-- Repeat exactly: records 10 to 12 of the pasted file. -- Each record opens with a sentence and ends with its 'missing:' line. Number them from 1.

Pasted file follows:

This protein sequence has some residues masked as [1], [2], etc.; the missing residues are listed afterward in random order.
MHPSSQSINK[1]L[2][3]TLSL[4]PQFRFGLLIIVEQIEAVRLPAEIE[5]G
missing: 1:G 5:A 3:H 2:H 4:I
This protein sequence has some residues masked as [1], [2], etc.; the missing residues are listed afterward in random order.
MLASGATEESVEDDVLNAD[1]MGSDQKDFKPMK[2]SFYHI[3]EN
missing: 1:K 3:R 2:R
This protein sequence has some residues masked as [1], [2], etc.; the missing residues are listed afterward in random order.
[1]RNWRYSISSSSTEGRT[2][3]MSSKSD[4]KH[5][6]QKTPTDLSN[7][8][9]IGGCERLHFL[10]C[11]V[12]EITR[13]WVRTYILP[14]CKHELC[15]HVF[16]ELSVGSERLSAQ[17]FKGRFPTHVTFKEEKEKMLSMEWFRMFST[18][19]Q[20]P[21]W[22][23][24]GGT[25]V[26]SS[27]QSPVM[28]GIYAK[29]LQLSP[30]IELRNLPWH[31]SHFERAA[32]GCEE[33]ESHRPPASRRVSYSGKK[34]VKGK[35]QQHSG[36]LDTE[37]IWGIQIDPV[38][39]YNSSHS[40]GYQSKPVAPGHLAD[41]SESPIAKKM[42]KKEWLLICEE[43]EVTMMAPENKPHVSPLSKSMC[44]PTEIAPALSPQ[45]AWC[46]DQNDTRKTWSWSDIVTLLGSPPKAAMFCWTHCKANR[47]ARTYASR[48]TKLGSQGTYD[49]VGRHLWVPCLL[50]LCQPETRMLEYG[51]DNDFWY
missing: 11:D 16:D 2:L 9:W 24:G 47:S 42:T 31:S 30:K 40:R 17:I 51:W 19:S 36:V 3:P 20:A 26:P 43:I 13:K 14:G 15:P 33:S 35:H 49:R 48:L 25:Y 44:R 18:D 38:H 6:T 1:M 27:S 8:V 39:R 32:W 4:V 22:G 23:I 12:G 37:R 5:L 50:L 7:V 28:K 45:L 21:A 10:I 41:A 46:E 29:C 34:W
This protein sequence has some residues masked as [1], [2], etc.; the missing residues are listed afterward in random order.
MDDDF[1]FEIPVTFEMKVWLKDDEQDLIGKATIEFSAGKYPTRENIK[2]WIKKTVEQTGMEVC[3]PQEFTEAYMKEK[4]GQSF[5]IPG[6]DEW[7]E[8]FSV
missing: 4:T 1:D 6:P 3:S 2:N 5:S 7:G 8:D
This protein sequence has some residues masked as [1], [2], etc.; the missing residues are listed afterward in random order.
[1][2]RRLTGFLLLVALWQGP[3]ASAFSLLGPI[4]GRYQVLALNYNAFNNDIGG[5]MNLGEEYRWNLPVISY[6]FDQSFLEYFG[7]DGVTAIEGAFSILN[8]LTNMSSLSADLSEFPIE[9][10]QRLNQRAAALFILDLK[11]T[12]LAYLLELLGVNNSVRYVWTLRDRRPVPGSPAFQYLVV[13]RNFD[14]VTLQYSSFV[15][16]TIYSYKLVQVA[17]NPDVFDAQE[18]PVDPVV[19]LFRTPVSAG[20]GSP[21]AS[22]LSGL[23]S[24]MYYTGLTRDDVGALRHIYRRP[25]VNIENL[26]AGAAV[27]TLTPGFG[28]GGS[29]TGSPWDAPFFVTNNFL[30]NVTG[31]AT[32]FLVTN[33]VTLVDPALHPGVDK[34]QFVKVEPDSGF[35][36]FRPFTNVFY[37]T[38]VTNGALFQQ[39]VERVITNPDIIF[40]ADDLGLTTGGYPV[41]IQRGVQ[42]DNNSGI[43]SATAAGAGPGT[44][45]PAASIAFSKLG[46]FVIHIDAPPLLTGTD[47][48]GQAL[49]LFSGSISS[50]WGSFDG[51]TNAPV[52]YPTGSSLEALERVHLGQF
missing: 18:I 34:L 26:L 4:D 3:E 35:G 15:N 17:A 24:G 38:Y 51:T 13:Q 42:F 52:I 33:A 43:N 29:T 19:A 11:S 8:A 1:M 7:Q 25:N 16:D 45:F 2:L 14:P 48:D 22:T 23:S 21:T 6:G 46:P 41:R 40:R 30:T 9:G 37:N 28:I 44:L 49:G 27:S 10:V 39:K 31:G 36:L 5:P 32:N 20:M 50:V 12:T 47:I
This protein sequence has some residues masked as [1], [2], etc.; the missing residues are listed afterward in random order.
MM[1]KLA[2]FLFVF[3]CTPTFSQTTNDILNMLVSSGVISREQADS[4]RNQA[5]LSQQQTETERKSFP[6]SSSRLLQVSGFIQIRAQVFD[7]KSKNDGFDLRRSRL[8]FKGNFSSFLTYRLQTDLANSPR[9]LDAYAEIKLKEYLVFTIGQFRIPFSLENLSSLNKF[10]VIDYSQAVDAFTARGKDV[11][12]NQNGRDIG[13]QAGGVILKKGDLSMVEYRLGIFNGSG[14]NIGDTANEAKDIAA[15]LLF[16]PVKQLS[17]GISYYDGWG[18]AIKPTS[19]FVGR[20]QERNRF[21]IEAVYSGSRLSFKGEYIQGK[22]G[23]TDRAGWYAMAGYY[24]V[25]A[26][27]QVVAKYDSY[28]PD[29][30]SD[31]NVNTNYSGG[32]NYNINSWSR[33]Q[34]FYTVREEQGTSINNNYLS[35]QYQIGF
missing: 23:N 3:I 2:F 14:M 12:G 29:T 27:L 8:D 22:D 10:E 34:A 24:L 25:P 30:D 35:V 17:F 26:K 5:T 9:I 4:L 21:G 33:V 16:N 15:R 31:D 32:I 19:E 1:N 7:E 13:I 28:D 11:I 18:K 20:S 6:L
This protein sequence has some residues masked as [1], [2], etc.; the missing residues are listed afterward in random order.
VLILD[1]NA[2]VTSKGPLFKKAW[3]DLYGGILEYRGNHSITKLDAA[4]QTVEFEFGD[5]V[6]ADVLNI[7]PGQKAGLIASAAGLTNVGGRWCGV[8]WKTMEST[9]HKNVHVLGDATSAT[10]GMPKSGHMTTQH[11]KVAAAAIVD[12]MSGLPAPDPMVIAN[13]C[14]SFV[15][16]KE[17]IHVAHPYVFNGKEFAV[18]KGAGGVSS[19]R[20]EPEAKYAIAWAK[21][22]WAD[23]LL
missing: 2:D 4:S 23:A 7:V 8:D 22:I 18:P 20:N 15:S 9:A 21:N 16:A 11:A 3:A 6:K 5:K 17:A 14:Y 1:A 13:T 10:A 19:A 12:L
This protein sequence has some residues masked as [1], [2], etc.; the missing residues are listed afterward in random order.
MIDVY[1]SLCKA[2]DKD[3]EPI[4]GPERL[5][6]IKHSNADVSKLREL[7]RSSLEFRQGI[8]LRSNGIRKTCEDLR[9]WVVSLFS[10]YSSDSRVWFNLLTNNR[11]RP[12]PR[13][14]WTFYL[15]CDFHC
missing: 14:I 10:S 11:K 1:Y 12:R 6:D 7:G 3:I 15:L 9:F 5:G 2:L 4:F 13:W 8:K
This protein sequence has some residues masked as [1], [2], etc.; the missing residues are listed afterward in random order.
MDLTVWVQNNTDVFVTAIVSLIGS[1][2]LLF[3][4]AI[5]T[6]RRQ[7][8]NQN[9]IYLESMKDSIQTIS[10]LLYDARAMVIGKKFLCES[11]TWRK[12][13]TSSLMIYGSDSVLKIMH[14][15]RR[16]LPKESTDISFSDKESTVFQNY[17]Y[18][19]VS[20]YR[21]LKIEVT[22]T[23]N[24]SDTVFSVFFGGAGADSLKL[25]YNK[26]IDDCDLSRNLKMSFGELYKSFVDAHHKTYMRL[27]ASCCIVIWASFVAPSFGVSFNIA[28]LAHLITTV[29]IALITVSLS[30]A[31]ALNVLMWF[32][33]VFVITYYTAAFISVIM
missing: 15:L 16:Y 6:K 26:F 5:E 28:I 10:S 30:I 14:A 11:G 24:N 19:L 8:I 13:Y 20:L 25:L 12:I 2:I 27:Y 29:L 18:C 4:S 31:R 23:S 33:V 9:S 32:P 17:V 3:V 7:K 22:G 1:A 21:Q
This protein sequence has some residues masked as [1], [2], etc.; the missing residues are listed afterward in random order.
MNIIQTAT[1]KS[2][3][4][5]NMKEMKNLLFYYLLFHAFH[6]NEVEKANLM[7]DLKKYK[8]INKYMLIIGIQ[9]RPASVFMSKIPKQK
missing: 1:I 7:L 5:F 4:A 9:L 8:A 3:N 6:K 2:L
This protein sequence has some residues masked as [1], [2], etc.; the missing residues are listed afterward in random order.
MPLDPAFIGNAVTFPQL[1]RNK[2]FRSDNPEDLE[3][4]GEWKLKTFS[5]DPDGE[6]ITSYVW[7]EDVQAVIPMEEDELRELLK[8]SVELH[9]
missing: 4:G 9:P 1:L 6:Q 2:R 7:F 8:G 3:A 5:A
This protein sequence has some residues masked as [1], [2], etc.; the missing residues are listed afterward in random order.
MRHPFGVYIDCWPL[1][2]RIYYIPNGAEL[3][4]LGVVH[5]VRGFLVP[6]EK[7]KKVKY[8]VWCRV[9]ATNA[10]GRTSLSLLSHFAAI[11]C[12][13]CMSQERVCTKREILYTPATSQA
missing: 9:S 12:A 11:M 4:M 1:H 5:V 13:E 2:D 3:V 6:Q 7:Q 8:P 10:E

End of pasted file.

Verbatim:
This protein sequence has some residues masked as [1], [2], etc.; the missing residues are listed afterward in random order.
MNIIQTAT[1]KS[2][3][4][5]NMKEMKNLLFYYLLFHAFH[6]NEVEKANLM[7]DLKKYK[8]INKYMLIIGIQ[9]RPASVFMSKIPKQK
missing: 1:I 7:L 5:F 4:A 9:L 8:A 3:N 6:K 2:L
This protein sequence has some residues masked as [1], [2], etc.; the missing residues are listed afterward in random order.
MPLDPAFIGNAVTFPQL[1]RNK[2]FRSDNPEDLE[3][4]GEWKLKTFS[5]DPDGE[6]ITSYVW[7]EDVQAVIPMEEDELRELLK[8]SVELH[9]
missing: 4:G 9:P 1:L 6:Q 2:R 7:F 8:G 3:A 5:A
This protein sequence has some residues masked as [1], [2], etc.; the missing residues are listed afterward in random order.
MRHPFGVYIDCWPL[1][2]RIYYIPNGAEL[3][4]LGVVH[5]VRGFLVP[6]EK[7]KKVKY[8]VWCRV[9]ATNA[10]GRTSLSLLSHFAAI[11]C[12][13]CMSQERVCTKREILYTPATSQA
missing: 9:S 12:A 11:M 4:M 1:H 5:V 13:E 2:D 3:V 6:Q 7:Q 8:P 10:E